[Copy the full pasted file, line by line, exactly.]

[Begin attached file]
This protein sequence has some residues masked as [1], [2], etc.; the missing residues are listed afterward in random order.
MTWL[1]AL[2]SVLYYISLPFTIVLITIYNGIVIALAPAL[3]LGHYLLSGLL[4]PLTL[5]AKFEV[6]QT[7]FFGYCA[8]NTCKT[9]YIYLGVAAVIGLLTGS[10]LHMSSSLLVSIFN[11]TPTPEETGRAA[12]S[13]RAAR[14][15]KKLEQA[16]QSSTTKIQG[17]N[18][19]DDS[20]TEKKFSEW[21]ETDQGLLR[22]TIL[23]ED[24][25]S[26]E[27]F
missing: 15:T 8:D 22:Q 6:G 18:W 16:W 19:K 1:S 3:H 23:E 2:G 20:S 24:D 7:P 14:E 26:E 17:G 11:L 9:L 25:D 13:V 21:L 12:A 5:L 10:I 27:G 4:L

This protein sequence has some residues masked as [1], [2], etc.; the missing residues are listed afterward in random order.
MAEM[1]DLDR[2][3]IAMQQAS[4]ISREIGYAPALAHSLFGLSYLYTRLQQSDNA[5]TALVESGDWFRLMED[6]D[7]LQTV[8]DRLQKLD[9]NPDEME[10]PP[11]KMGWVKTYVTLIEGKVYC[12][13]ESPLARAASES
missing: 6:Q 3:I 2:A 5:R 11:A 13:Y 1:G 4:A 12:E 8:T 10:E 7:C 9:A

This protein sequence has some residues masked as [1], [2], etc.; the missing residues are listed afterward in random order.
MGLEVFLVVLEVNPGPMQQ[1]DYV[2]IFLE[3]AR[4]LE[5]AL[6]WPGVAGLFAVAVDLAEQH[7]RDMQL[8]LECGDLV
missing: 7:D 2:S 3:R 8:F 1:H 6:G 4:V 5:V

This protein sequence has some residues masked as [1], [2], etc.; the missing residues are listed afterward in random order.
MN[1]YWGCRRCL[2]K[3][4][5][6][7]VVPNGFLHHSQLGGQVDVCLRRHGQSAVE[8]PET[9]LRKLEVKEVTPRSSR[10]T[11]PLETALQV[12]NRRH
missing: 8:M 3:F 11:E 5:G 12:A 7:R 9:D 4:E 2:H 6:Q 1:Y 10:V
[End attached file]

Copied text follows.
This protein sequence has some residues masked as [1], [2], etc.; the missing residues are listed afterward in random order.
MTWL[1]AL[2]SVLYYISLPFTIVLITIYNGIVIALAPAL[3]LGHYLLSGLL[4]PLTL[5]AKFEV[6]QT[7]FFGYCA[8]NTCKT[9]YIYLGVAAVIGLLTGS[10]LHMSSSLLVSIFN[11]TPTPEETGRAA[12]S[13]RAAR[14][15]KKLEQA[16]QSSTTKIQG[17]N[18][19]DDS[20]TEKKFSEW[21]ETDQGLLR[22]TIL[23]ED[24][25]S[26]E[27]F
missing: 15:T 8:D 22:Q 6:G 18:W 16:W 19:K 1:S 3:H 23:E 2:G 20:S 24:D 7:P 14:E 26:E 17:G 11:L 9:L 25:D 13:V 21:L 12:A 5:L 10:I 27:G 4:L

This protein sequence has some residues masked as [1], [2], etc.; the missing residues are listed afterward in random order.
MAEM[1]DLDR[2][3]IAMQQAS[4]ISREIGYAPALAHSLFGLSYLYTRLQQSDNA[5]TALVESGDWFRLMED[6]D[7]LQTV[8]DRLQKLD[9]NPDEME[10]PP[11]KMGWVKTYVTLIEGKVYC[12][13]ESPLARAASES
missing: 6:Q 3:I 2:A 5:R 11:A 13:Y 1:G 4:A 12:E 8:T 10:E 7:C 9:A

This protein sequence has some residues masked as [1], [2], etc.; the missing residues are listed afterward in random order.
MGLEVFLVVLEVNPGPMQQ[1]DYV[2]IFLE[3]AR[4]LE[5]AL[6]WPGVAGLFAVAVDLAEQH[7]RDMQL[8]LECGDLV
missing: 7:D 2:S 3:R 8:F 1:H 6:G 4:V 5:V

This protein sequence has some residues masked as [1], [2], etc.; the missing residues are listed afterward in random order.
MN[1]YWGCRRCL[2]K[3][4][5][6][7]VVPNGFLHHSQLGGQVDVCLRRHGQSAVE[8]PET[9]LRKLEVKEVTPRSSR[10]T[11]PLETALQV[12]NRRH
missing: 8:M 3:F 11:E 5:G 12:A 7:R 9:D 4:E 2:H 6:Q 1:Y 10:V